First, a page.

[The reason for the finer detail on this histogram compared with figure 5 is just discovery of the Matlab parameters for 3d histograms].

Rotating the histograms around in 3d appears to confirm a bell-curve. Something to test formally at a later stage.

Here’s an example of a process which is AR(5) with φ1= 0.3, φ2= 0, φ3= 0, φ4= 0, φ5= 0.4; tested against AR(6): Figure 8

And the histogram of estimates of φ1& φ2: Figure 8

### ARMA

We haven’t yet seen ARMA models – auto-regressive moving average models. And we haven’t seen MA models – moving average models with no auto-regressive behavior.

What is an MA or “moving average” model?

The term in the moving average is a “linear filter” on the random elements of the process. So instead of εt as the “uncorrelated noise” in the AR model we have εt plus a weighted sum of earlier random elements. The MA process, of order q, can be written as:

xt – μ = εt + θ1εt-1+ θ2εt-2 + .. + θpεt-p

θ1..θp = the series of moving average parameters

The term “moving average” is a little misleading, as Box and Jenkins also comment.

Because for AR (auto-regressive) and MA (moving average) and ARMA (auto-regressive moving average = combination of AR & MA) models the process is stationary.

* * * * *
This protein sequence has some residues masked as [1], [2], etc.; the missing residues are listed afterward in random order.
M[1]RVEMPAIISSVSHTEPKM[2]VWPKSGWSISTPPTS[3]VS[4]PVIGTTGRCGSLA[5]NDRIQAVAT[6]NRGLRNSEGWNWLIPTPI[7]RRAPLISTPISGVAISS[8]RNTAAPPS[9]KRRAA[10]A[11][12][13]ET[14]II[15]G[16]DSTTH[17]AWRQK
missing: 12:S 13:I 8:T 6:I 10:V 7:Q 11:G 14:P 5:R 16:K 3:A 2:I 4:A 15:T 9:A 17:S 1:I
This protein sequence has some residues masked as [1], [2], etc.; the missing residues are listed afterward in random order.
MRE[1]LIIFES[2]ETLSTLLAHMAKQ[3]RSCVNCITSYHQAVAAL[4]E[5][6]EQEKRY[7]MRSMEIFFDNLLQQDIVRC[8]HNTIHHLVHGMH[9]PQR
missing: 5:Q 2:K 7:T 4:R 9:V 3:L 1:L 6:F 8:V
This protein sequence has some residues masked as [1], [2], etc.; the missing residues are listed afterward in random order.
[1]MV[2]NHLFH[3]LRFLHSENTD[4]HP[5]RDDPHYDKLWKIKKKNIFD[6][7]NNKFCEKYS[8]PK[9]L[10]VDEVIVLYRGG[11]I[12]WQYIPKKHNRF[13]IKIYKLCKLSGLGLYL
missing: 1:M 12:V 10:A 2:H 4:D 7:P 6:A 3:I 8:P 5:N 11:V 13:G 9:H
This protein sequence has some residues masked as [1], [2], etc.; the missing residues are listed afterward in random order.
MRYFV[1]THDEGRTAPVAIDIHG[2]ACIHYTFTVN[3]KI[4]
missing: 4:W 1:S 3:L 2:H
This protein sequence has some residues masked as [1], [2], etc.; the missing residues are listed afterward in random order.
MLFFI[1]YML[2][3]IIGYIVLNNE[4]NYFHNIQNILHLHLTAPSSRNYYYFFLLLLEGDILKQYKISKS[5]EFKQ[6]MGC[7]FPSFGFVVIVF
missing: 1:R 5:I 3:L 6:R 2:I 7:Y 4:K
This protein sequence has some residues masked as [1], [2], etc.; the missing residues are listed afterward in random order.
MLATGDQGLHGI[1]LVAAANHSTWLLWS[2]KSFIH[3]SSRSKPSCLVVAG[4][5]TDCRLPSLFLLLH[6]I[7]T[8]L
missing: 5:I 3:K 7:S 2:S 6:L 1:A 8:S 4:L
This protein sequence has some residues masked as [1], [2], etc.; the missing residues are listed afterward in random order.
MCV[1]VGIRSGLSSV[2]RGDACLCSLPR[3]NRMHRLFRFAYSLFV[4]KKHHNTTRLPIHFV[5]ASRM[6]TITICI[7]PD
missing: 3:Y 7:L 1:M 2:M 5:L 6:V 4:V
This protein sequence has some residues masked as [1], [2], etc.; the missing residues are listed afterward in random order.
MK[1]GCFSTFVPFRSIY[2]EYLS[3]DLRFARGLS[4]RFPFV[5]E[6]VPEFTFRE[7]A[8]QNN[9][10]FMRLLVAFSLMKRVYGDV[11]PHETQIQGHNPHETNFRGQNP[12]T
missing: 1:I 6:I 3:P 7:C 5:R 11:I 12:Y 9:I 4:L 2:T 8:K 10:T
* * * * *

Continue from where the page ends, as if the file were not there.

This means, in non-technical terms, that the mean of the process is constant through time. That doesn’t sound like “moving average”.

So think of “moving average” as a moving average (filter) of the random elements, or noise, in the process. By their nature these will average out over time (because if the average of the random elements = 0, the average of the moving average of the random elements = 0).

An example of this in the real world might be a chemical introduced randomly into a physical process  – this is the εt term – but because the chemical gets caught up in pipework and valves, the actual value of the chemical released into the process at time t is the sum of a proportion of the current value released plus a proportion of earlier values released. Examples of the terminology used for the various processes:

• AR(3) is an autoregressive process of order 3
• MA(2) is a moving average process of order 2
• ARMA(1,1) is a combination of AR(1) and MA(1)

### References

Time Series Analysis: Forecasting & Control, 3rd Edition, Box, Jenkins & Reinsel, Prentice Hall (1994)

### 15 Responses

1. on August 30, 2011 at 7:21 am | Reply scienceofdoom

If anyone can explain why in concept the roots of the “characteristic equation” of the process have to be “outside the unit circle” – for the process to be stationary – I would appreciate it.

A question only for those familiar with the idea of taking an ARMA process and turning the equation into:

φ(B)xt = θ(B)εt